$ \frac {dy} {dt} = f_y(x,y) = -m \cdot y +n \cdot x\cdot y $

$ y(t_0) = y_0 $

$ x_{n+1} = x_n + \frac{1} {6} \cdot h \cdot (k_1 + 2 k_2 + 2 k_3 + k_4) $

So $x_{t+1}$ is the sum of $x_n$ and the weighted average of $k_{1-4}$, where

$ k_{1,x} = f_x \left(x_n, y_n \right) $ is the slope at the beginning of the interval, using $y$

$ k_{2,x} = f_x \left(x_n + \frac {h} {2} \cdot k_{1,x}, y_n + h \frac {k_{1,y}} {2}\right)$ is the slope at the midpoint of the interval, using $y$ and $k_2$

$ k_{3,x} = f_x\left(x_n + \frac {h} {2} \cdot k_{2,x}, y_n + h \frac {k_{2,y}} {2}\right) $ is again the slope of the midpoint, but using $y$ and $k_2$

$ k_{4,x} = f_x\left(x_n +h \cdot k_{3,x}, y_n + h \cdot k_{3,y}\right) $ is the slope of the end of the interval, using $y$ and $k_3$

we use $ h = 0.1 $ and $n = 800 $

The System has the Fixpoints

$ x = \frac {m} {g} $ $ y = \frac {a} {b} $

where

$x$ is the number of Prey (for example, rabbits)

$y$ is the number of Predator (for example, foxes)

$a$ is the Reproduction Koefficient for Prey

$b$ ist the Mortality Koefficient for Prey

$m$ is the Reproduction Koefficient for Predator

$g$ is the Mortality Koefficient for Predator

$h$ is the increment between $x_n$ and $x_{n+1}$

Where does the Method come from?:

Derivation of the second order

$k_1 = h\cdot f\left(y_n, t_n\right)$

$k_2 = h\cdot f\left(y_n + ß\cdot k_1, t_n + a\cdot h\right)$

$y_{n+1}= y_n + a\cdot k_1 + b\cdot k_2 $

The $ Taylor$ $series$ $expansion $ of $y$ in the neighborhood of $t_n$ is

$y(t_{n+1})= y(t_n) + h\cdot \frac {dy} {dt}|_{t_n} + \frac {h^2} {2} \cdot \frac {d^2y} {dt^2} |_{t_n} + O(h^3) $

with $ \frac {dy} {dt} = f(y,t) $ we can say

$ \frac {df(y,t)} {dt} = \frac {df} {dt} + \frac {df} {dy} \frac {dy} {dt} = \frac {df} {dt} + f\cdot \frac {df} {dy}$

so we get

$y_{n+1} = y_n + h\cdot f(y_n,t_n) + \frac {h^2} {2} \left[ \frac {df} {dt} + f\cdot \frac {df} {dy}\right] (y_n, t_n) + O(h^3)$

$k_2$ can be expandet correct to $O(h^3)$ as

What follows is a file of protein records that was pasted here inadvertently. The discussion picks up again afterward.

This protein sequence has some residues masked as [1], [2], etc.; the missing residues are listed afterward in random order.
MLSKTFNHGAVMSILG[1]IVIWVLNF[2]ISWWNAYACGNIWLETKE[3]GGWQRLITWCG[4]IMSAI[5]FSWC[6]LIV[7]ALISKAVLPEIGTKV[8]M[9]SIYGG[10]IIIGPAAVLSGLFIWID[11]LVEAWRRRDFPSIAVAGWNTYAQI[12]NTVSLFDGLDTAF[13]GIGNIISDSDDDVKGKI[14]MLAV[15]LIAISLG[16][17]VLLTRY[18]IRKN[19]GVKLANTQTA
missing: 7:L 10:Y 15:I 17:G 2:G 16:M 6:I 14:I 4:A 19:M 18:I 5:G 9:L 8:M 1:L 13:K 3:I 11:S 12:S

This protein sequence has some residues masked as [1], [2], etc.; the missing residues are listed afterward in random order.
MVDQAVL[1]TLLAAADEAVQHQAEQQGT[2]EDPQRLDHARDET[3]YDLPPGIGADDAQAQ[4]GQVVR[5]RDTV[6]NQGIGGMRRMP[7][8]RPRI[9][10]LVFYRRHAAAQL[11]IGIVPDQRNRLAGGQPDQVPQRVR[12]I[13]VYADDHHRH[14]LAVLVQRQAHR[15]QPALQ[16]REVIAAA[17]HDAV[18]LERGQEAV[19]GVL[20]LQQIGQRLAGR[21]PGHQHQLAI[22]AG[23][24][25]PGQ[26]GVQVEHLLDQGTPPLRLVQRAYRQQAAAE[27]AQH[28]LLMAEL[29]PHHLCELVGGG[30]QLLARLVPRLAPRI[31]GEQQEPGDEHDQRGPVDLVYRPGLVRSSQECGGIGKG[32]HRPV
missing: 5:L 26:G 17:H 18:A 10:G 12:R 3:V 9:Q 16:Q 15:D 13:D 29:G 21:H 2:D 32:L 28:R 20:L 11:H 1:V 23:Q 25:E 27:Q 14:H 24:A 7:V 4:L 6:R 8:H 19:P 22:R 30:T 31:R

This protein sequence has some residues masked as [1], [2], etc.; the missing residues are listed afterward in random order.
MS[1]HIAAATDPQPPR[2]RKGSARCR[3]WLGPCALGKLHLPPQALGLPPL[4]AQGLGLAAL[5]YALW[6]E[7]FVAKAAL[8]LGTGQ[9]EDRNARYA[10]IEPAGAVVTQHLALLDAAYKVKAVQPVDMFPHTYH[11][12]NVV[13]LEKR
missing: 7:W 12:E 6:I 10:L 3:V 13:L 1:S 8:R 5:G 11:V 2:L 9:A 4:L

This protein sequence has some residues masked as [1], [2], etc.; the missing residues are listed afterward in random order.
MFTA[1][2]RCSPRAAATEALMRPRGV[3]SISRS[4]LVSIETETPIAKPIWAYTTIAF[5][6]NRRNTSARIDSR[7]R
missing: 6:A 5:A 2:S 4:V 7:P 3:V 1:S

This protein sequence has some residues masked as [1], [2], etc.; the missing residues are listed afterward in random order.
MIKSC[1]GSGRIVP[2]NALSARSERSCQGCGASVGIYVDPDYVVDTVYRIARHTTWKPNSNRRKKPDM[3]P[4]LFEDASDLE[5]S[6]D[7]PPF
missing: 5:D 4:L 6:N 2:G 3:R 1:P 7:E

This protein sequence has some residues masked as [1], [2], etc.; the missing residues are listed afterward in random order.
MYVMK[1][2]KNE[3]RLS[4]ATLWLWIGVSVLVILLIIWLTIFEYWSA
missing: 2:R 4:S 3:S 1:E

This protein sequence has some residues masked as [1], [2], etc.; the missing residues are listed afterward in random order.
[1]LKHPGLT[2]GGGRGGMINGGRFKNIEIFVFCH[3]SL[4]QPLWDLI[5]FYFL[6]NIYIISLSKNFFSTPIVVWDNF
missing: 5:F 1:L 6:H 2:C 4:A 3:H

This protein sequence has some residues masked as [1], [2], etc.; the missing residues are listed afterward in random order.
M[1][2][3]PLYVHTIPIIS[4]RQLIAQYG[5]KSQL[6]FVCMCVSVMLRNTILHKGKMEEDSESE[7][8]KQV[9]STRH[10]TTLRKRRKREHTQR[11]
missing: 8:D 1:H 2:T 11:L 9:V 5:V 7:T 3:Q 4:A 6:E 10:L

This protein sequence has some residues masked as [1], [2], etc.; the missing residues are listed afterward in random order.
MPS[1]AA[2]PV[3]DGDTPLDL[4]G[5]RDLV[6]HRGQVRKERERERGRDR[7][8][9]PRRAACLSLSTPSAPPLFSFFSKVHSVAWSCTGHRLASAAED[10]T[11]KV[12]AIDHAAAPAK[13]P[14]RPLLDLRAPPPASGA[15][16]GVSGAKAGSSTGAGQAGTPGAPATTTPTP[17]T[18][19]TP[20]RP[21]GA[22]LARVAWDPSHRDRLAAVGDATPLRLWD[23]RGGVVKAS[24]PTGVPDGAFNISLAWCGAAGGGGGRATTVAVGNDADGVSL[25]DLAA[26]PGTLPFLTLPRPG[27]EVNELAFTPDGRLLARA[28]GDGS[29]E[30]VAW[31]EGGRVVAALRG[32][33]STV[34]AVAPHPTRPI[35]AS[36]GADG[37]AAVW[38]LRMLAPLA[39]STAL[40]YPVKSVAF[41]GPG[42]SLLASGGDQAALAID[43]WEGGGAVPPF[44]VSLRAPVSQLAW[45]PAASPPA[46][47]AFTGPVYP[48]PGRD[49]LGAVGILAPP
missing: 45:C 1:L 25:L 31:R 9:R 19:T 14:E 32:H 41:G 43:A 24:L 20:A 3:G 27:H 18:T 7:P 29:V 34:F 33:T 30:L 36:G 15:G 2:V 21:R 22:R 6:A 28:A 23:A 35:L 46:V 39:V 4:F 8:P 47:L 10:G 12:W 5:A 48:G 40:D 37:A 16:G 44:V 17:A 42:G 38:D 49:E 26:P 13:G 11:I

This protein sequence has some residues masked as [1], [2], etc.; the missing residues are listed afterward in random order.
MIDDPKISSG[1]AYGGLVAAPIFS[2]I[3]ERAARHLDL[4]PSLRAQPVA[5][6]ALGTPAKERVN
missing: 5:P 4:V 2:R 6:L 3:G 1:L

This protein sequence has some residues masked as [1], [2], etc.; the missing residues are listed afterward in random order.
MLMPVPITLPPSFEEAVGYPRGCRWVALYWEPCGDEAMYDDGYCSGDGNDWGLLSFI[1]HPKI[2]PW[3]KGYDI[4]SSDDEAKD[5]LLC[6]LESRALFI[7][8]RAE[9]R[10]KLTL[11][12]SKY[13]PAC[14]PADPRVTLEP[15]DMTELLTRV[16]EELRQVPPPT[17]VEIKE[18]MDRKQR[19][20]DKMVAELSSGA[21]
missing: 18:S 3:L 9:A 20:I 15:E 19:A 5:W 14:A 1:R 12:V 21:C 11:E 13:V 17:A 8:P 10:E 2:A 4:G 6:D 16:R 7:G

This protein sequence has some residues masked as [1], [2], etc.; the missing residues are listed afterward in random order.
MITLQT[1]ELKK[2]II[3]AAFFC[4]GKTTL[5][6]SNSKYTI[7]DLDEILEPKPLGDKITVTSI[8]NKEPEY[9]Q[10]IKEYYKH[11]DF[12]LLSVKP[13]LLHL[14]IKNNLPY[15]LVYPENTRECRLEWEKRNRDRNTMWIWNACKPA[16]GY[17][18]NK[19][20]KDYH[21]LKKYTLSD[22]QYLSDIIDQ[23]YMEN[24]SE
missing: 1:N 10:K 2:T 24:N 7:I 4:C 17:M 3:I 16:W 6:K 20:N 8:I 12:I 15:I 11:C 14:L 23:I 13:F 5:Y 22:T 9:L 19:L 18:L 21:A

$k_2 = h\cdot f(y_n + ß\cdot k_1, t_n + gh)$

$ = h \cdot \left(f \left( y_n,t_n \right)+g \cdot h \cdot \frac {df} {dy} \left(y_n, t_n\right) + ß\cdot k_1 \frac {df} {dy}\left(y_n, t_n \right) \right) + O(h^3) $

Now substituting for $k_2$ gives

$ y_{n+1} = y_n + (a+b)\cdot h\cdot f\left(y_n, t_n\right) + b\cdot h^2 \cdot \left(gV \frac {df} {dy} +b f \cdot \frac {df} {dy}\right)\left(y_n, t_n\right) + O(h^3)$

what gives us

$a+b=1$

$g*b= 0.5$

$ß \cdot b=0.5$

With the Choice of $g=ß=1$ , $a=b= 0.5$ we have the classical second order Runge Kutta Method:

$k_1 = h \cdot f(y_n, t_n)$

$k_2 = h \cdot f(y_n + k_1, t_n +h)$

$y_{n+1}= y_n + \frac {k_1+k_2}{ 2} $ , Second Order Runge-Kutta Method

Higher Orders can be developed in a similar fashion

Constant of motion

constant%20of%20motion.PNG

You can see the known phase diagram with different initial Values, and every initial value leads to periodic solutions

The Periodicity is independent from the initial Values.

mathematical approach:

$n \cdot f_x + b \cdot f_y = a \cdot n \cdot x - b \cdot m \cdot y$

$\frac {m} {x} \cdot f_x + \frac {a} {y} \cdot f_y = a \cdot n \cdot x- b \cdot m \cdot y$

$ n \cdot f_y - \frac {m} {y} \cdot f_y + b \cdot f_x - \frac {a} {y} \cdot f_x = 0$

$V(x,y):= n \cdot y-m \cdot ln(Y)+ b \cdot y - a \cdot ln(x)=const$

$ \frac {dV(x,y)} {dt} = 0$

=> V(x,y) is an inviariant of motion